» General Title IX Reporting & Investigation FAQs

The following is a list of frequently asked questions that may be helpful for anyone involved or considering being involved in the Title IX investigation process related to student(s)-to-student(s) matters and cases in which a Chapman student is the individual alleged to have violated policy. Please also see the overview of investigation procedures and consider reviewing the specific FAQs for complainants, respondents and witnesses as well as FAQs about the appeals process.

You may also download a printable resource for general audiences.

To learn more about the faculty and staff policies and procedures, please visit the Equal Opportunity and Diversity page.

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What is consent?

Consent is an affirmative, conscious, voluntary agreement by all participants to engage in sexual activity, communicated through mutually understandable words and/or actions. Affirmative consent must be continuously present throughout an interaction, for all sexual activities, and may be modified, withdrawn or revoked at any time. It is the responsibility of each person involved in the activity to ensure that affirmative consent has been obtained from the other or others before engaging in any sexual activity. Existence of a dating relationship between the persons involved, or the fact of past sexual relations between them, can never by itself be assumed to be an indicator of consent. Consent cannot be assumed or inferred from silence, the absence of a “no,” or lack of protest or resistance. Further, consent cannot be obtained through threat, force or coercion. One cannot obtain consent from a person who is asleep, incapacitated by alcohol and/or other drugs or otherwise mentally or physically unable to make rational, reasonable decisions because they lack the capacity to give knowing consent.

If you are sexually active, it is critical that you understand the boundaries of consent. Before you engage in sexual activity with your partner(s), you must take reasonable steps to ascertain 1) whether your partner(s) understand the who, what, when, where, why and how of the sexual activity, and 2) whether your partner(s) communicated, through mutually understandable words or actions, that they are actively and willingly consenting to every stage of sexual activity.

For the full definition of consent, please refer to the Student Sexual Misconduct Policy.

What is considered sexual misconduct at Chapman?

According to the Student Sexual Misconduct Policy, sexual misconduct is any sex- or gender-based behavior, attempted or completed, that goes beyond the boundaries of consent. The intoxication of or lack of intent by the respondent does not diminish responsibility for an act of sexual misconduct. The following behaviors are prohibited: intimate partner violence and abuse, sexual assault, sexual battery, sexual exploitation, sexual harassment, stalking, discrimination, making a bad faith complaint of sexual misconduct and retaliation.

For more information, please see the Student Sexual Misconduct Policy.

What is Title IX?

Title IX is a federal law that prohibits sex- and gender-based discrimination in educational institutions that receive federal funding. Specifically, Title IX states, “no person in the United States shall, on the basis of sex, be excluded from participation in, be denied the benefits of, or be subjected to discrimination under any education program or activity receiving Federal financial assistance.” Under Title IX, schools are required to take prompt and effective steps to end the sexual harassment or sexual violence, eliminate the hostile environment created by such behavior, prevent the recurrence of the behavior and remedy its effects.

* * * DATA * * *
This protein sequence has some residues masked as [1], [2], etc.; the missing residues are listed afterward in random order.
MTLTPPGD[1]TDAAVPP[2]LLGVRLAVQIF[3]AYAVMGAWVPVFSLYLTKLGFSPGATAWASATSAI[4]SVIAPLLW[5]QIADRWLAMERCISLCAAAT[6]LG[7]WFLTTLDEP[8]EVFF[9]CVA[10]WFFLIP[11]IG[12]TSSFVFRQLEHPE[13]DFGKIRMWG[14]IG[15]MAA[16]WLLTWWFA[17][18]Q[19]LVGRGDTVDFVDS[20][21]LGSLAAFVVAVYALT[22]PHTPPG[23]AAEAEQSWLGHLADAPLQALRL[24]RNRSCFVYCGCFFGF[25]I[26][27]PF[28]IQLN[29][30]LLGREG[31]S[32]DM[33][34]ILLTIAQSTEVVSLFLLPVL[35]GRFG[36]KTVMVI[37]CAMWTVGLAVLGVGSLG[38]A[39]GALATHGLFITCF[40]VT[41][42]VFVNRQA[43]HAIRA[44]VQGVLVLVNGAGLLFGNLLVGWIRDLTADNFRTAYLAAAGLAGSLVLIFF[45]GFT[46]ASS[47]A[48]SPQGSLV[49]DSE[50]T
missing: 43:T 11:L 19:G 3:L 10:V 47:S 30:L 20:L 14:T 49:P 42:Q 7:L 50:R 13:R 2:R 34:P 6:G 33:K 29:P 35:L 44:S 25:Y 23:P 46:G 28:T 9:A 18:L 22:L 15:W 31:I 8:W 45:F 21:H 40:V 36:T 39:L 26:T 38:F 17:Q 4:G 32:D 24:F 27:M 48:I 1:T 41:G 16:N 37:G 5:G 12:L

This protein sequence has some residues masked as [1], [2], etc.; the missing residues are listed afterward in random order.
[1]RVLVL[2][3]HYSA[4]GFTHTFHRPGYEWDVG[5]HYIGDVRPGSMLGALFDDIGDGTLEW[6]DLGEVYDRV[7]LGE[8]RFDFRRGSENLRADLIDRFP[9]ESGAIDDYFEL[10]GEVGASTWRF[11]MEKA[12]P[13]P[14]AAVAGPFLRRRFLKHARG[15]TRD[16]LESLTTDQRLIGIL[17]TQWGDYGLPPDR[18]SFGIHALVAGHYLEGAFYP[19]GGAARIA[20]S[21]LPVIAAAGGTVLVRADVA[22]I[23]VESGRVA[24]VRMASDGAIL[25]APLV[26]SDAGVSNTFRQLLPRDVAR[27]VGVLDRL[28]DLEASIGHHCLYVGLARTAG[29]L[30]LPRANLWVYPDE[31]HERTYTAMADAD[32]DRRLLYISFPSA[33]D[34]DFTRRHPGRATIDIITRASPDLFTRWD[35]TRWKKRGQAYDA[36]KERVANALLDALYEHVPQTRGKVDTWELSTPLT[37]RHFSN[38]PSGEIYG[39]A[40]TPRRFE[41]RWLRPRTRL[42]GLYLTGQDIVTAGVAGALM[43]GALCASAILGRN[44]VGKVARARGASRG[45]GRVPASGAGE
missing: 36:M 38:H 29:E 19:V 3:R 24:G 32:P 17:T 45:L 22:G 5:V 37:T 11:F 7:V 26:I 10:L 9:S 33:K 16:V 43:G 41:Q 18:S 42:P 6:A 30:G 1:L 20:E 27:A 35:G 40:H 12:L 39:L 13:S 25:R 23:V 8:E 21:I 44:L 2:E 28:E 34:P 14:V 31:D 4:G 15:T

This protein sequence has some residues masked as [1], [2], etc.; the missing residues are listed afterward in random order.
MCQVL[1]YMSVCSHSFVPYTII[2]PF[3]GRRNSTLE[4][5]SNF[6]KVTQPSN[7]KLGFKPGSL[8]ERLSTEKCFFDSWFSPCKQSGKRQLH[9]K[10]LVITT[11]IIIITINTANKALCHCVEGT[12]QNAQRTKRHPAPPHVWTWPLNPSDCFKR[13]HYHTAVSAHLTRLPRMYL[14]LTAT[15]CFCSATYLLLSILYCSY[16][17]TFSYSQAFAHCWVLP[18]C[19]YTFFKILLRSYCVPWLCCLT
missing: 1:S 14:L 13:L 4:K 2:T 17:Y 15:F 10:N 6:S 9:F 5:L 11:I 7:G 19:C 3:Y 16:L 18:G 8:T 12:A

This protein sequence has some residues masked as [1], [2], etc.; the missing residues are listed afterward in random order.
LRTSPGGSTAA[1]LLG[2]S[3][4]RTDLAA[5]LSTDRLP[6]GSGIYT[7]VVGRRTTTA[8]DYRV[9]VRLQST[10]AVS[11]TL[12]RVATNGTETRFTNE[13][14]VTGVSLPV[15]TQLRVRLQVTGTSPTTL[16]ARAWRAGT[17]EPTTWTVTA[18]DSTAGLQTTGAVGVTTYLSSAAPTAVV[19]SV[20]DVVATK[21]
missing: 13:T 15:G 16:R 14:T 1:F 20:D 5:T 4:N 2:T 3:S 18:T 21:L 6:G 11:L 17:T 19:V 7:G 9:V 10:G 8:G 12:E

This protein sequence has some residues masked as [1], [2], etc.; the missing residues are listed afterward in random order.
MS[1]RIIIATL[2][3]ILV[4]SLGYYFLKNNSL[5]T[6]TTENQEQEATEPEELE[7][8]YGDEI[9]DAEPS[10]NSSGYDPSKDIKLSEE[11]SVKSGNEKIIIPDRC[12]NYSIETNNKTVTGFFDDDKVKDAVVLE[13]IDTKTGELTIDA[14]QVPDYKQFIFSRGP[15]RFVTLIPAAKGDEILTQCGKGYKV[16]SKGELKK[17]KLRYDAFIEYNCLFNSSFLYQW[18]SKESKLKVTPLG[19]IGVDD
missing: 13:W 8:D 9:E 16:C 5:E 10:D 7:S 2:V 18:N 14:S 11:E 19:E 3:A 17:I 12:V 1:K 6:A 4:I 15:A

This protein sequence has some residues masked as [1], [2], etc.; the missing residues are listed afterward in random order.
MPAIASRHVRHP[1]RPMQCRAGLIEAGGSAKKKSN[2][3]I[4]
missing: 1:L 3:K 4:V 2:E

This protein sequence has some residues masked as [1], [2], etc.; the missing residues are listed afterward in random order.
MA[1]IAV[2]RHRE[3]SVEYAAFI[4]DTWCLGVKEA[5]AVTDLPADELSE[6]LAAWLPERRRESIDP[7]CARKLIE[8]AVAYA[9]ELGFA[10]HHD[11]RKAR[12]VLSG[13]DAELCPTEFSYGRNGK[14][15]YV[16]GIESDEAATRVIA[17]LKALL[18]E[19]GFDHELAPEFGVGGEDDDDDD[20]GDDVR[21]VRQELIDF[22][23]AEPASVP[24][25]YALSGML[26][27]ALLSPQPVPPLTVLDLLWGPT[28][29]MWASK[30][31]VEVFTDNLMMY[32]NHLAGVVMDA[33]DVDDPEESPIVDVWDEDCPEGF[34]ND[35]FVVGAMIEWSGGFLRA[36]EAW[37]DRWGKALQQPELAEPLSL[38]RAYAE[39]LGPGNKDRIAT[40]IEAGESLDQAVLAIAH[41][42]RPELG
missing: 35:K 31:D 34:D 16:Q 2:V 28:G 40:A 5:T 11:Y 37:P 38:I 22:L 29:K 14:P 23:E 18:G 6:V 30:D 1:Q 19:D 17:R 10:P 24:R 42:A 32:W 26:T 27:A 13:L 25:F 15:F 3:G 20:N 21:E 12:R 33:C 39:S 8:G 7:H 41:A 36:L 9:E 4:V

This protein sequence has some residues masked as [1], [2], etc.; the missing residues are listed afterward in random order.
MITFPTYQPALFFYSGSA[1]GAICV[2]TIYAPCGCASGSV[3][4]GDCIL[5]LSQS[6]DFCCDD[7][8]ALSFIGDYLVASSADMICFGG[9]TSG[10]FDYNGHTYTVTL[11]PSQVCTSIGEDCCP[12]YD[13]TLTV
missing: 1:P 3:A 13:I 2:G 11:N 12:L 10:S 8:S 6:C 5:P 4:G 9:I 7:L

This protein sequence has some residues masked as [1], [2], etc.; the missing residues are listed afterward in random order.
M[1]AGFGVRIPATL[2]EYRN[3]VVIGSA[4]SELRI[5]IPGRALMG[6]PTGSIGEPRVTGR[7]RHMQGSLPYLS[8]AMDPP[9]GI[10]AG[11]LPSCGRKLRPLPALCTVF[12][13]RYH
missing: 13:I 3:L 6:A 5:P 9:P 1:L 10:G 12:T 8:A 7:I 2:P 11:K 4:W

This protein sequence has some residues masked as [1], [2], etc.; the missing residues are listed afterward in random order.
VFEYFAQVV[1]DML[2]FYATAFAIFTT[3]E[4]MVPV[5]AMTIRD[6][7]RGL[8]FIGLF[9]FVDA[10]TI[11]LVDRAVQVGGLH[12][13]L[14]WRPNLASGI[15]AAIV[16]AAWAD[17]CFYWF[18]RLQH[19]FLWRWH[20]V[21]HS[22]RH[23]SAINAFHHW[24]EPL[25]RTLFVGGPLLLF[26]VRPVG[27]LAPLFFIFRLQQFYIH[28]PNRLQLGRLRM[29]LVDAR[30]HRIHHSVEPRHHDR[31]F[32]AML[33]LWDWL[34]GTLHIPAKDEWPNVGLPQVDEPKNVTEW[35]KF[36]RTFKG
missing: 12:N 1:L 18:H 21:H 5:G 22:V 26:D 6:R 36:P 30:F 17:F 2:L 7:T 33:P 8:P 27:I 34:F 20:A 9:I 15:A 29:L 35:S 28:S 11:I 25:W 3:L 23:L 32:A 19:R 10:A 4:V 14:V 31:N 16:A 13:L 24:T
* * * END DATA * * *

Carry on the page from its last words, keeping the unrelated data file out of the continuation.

What happens when someone reports a possible Title IX or sexual misconduct incident to the University?

All reports of possible sexual harassment or other sexual misconduct are reviewed by a Title IX Coordinator at the University. Once a complaint is received, the Title IX Coordinator and/or investigator(s) conduct an initial assessment. The University prioritizes student safety and will take action to help students connect with immediate medical attention or resources such as counseling or interim and supportive measures. The Title IX Coordinator or Title IX investigator(s) will meet with the reporting party (often referred to as the complainant) to understand what happened and how that individual wants to proceed. The complainant will receive information about reporting options and support resources at that time.

The Title IX Coordinator and/or investigator(s) may initiate an investigation into the matter depending on a variety of factors, such as the type of the allegation. Investigations for student(s)-to-student(s) matters and cases in which a student is the individual alleged to have violated policy usually involve two specially trained Title IX investigators meeting with the complainant, the individual alleged to have violated policy (known as the respondent), and any relevant witnesses. The investigator(s) will gather relevant information and documentation during an information-gathering phase and then allow both the complainant and respondent to review the collected information. After the complainant and respondent have the opportunity to view the summary report, they can meet with the Title IX Coordinator and discuss whether they want to proceed with a hearing. Should one party not wish to proceed with a hearing, the Title IX Coordinator shall determine whether a hearing shall be convened. The hearing is an opportunity for the hearing officer(s) to hear from the complainant, respondent, and witness(es) and to gather information needed to determine whether the Student Sexual Misconduct Policy and/or the Student Conduct Code has been violated.